Reading into Resources

After listening to everyone’s presentations and reading “Where the Water Goes,” I began to realize that as a society, there is not a lot of awareness about where our water comes from and further, the issues involved with the extraction of water for everyday activities such as drinking, eating, bathing, and growing plants. While in many cultures, where clean freshwater is scarce, they have to be constantly aware of their water usage and must contemplate were they are getting their water from or when they are going to be able to get water next. This made me question the reasoning behind the lack of awareness of our water and the sources we take it from here in the U.S. Further, I began to question the importance of having an understanding of where our water comes from and how we can, and are, exploiting it. My question is should we put more effort into educating people on the scarcity of water and about the sources their water comes from? It seems like there is a lack of understanding that water is a depletable resource and in fact can both cause major crisis while simultaneously keeping us alive.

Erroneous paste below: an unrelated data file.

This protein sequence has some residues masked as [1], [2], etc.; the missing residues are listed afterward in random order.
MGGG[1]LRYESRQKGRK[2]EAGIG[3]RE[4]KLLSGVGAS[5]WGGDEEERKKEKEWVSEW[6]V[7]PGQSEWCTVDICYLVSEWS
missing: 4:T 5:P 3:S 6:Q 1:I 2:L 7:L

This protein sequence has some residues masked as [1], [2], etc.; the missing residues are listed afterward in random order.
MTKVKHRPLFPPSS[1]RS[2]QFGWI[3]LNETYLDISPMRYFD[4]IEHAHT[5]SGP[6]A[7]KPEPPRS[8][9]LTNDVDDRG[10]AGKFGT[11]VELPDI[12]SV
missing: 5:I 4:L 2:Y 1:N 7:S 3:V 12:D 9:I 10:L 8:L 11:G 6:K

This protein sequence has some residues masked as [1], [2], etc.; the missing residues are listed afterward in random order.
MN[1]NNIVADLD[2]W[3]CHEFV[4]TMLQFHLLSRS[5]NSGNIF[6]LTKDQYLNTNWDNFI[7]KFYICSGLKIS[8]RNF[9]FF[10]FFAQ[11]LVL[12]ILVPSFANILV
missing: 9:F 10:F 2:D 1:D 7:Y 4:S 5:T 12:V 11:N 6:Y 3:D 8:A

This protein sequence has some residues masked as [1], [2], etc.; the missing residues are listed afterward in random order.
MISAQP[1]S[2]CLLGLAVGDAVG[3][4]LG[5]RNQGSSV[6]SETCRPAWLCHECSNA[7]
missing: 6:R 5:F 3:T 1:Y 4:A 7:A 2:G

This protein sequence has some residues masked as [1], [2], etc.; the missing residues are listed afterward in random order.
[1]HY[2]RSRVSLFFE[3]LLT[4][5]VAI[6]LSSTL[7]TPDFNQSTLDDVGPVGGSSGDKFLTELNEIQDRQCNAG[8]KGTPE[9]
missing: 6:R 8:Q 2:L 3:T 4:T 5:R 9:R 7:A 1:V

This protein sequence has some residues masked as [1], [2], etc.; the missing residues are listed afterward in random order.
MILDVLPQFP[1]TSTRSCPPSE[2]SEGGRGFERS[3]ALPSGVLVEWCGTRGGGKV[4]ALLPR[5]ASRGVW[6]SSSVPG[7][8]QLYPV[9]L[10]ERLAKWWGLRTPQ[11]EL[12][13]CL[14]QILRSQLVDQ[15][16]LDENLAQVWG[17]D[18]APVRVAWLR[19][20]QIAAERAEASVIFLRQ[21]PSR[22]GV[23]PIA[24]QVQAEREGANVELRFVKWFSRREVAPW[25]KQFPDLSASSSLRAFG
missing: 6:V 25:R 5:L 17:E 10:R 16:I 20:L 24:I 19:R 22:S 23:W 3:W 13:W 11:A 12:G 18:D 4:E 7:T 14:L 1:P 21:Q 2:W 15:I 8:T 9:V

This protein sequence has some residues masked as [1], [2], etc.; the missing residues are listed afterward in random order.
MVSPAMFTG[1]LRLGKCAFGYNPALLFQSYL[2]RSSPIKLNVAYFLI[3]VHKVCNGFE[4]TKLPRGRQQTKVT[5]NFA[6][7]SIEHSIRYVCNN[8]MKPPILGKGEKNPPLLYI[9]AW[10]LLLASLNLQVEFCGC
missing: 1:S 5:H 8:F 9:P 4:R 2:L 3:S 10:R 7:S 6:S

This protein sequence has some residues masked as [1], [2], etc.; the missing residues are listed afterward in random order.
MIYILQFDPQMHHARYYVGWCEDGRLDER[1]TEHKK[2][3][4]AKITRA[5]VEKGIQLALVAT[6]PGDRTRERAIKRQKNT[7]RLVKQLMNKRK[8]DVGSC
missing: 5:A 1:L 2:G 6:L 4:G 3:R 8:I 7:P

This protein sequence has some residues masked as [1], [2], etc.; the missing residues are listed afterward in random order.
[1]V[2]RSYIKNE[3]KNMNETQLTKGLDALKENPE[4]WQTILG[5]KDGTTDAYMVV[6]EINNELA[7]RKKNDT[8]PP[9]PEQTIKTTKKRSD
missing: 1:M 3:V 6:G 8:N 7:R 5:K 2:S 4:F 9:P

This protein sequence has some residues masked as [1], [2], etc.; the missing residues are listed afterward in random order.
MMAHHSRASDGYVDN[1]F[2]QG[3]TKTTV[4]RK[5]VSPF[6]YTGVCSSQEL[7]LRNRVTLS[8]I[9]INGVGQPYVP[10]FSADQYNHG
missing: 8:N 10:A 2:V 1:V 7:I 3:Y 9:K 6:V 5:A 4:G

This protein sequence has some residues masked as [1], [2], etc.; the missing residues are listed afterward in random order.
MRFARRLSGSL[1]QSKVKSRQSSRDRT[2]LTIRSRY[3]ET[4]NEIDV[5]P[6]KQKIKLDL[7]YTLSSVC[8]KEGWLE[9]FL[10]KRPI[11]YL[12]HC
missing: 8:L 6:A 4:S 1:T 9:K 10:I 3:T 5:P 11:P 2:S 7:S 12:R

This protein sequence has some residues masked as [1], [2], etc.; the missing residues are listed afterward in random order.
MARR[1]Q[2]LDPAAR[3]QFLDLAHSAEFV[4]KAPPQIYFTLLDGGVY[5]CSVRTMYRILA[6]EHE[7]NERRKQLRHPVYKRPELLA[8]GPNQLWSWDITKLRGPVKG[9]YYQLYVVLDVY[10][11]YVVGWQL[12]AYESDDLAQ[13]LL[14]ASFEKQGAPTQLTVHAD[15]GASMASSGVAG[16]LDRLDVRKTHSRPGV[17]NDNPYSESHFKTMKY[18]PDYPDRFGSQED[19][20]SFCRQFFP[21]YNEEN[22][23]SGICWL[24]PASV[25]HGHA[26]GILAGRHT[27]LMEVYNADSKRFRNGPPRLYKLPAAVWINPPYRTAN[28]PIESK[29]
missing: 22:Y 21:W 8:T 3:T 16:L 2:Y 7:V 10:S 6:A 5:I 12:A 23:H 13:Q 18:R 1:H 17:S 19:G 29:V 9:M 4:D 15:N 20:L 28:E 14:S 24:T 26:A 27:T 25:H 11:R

I think a major contributor to the lack of knowledge or thought that is put into the importance of water and where water comes from in the U.S is that clean water is constantly accessible. In fact, David Owen said himself, “All I knew was that every time I attached a hose to a spigot and turned it on, I could run it full force until it was time to go home,” and is so easy to access that our use of water becomes routine. While Owen was accessing the water to maintain the grounds of the property, he was contributing to the depletion of the water level in the Colorado River and Lake Mead without realizing. That depletion not only has future negative effects on the people in Colorado Springs, like Owen, but it also impacts every community that depends on the river and lake for their water usage, whether for agriculture or for basic household uses. Due to the fact that water depletion has a big impact on our entire population’s future survival, I believe that it is important to bring awareness to where we access our water and further, the implications of our everyday actions on the future of our water sources. This can be done through governmental regulations in which the government requires that we educate children in schools about the crisis we may face if we do not alter our actions. The government could also enact subsidies for farmers to transition their methods of farming through educating them about the impact their water usage can have for the future of our population’s survival.